Recruit new team members. New team members may help in building stronger teamwork among all team members. One reason new team members may be helpful in building stronger teamwork is they have no vested interest in guarding the past or old way of doing things. They find it beneficial to be focused on the future.

Re-recruit the cream of the crop. If the team does become dysfunctional with team members exhibiting behaviors undermining teamwork, it is important to go to your “stars,” the team members who do support your concepts or programs, and tell them two things. First, tell them how much you value their contributions and the gifts they bring to the team. Second, tell them you need their help in building stronger teamwork among some of the other players. Why do this? Because when the team is under stress, the problem employees never leave. It is your stars who go because they do not like the stress or stigma attached to working on a team that is dysfunctional… and a team where the manager does nothing about dysfunctional employees.

Show your passion. Indicate that you value strong teamwork with a sense of urgency. There is ample research that demonstrates that a slow change process is not anywhere near as successful as a rapid change process. If teamwork is needed, it needs to start today. Waiting for others to get mentally prepared or decide to be a team player wastes time and increases the chances of your proposed change not being fully implemented. Change, and change today!

When team members refuse to do many of the same skills we were taught in kindergarten, remember these six points. They will make a difference in helping you get your team back on track and focused on common goals.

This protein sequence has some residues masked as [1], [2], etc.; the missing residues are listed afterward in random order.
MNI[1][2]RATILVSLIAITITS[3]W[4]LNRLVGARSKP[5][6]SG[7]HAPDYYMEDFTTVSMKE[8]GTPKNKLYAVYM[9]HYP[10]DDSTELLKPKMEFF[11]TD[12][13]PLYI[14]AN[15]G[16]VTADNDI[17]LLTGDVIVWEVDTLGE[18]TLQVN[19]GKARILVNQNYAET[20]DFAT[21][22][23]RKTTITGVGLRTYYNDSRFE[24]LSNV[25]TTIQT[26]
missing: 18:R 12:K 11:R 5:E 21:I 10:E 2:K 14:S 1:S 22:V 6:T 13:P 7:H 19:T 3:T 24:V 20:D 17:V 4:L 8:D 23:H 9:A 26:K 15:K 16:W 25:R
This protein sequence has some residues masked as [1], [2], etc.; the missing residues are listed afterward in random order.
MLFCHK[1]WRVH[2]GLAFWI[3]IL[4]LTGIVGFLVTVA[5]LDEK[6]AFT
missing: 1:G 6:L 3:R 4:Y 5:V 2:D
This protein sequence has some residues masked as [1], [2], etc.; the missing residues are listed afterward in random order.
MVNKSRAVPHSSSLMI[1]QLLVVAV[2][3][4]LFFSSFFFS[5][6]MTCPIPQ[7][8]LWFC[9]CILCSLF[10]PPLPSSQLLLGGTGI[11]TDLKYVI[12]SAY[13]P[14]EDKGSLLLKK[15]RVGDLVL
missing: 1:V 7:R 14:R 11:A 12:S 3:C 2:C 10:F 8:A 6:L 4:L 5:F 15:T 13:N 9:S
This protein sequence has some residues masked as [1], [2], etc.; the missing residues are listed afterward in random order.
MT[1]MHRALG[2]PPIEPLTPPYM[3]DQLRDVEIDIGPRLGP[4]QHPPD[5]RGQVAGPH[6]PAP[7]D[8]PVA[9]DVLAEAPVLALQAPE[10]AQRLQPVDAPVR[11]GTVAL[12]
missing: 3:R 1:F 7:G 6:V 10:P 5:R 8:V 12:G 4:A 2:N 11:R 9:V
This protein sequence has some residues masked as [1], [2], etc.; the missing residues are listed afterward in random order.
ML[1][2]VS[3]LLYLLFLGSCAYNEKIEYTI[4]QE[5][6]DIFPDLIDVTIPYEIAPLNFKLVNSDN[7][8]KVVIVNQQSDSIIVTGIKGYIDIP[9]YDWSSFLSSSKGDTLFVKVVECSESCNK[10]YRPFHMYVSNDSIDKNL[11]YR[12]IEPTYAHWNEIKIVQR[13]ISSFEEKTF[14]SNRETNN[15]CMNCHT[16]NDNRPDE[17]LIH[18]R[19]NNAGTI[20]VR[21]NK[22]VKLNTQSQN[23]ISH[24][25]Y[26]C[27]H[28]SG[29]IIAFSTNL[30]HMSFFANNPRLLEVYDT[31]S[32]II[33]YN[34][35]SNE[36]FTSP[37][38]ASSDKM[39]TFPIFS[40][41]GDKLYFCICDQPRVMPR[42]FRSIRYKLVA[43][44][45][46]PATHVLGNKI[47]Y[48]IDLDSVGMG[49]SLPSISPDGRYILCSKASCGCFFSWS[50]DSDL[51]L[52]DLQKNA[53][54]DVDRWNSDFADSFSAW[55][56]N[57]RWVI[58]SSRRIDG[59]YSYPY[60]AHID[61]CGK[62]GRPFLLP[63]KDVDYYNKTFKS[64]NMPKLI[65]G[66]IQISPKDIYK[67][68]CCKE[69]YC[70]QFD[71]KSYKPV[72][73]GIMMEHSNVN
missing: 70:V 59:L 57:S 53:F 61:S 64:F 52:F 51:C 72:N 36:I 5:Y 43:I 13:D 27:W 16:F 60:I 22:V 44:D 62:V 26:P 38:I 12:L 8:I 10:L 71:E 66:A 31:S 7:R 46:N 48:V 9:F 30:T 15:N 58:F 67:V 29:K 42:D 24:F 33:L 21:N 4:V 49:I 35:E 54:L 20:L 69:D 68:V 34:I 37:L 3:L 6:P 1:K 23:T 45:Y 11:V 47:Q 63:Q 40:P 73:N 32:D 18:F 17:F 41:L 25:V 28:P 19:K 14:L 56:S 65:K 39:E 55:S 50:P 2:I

(5) Comments

  1. Great article! I have recently joined a company which has undergone some restructuring and so I am a member of a newly created team. Since I have joined I have discovered that the team was not created with teamwork in mind, it was formed from the staff who remained after the changes. The other team members won’t work together and there is quite a lot of negative feeling in the group. The team leader is not addressing this.

    Do you have any tips on how best to deal with this situation? I feel as if I may have to leave if this problem is not resolved, as you mention in the second to last point.

  2. Alison,

    It is difficult to hold team members accountable for their attitudes regarding teamwork or the new team. Encourage the leader to gain great clarity around what the expectations are for team members, both in the areas of competencies and results. Identify the specific goals and outcomes you need team members to achieve…and the specific timeframe for accomplishment. Then identify what competencies you need from someone in this team. Things like, “shares ideas in meetings that will improve the process or team.” Or, “seeks additional assignments when assigned tasks are completed.” Now you have the ability to hold team members accountable to both competencies and results.

    The tough reality is these team members do not have enough to do. The leader needs to load team members up with expected results and competencies and then hold each team member accountable. If that doesn’t work, coach, counsel, document and if that fails, share the unwilling team members with your best competitor.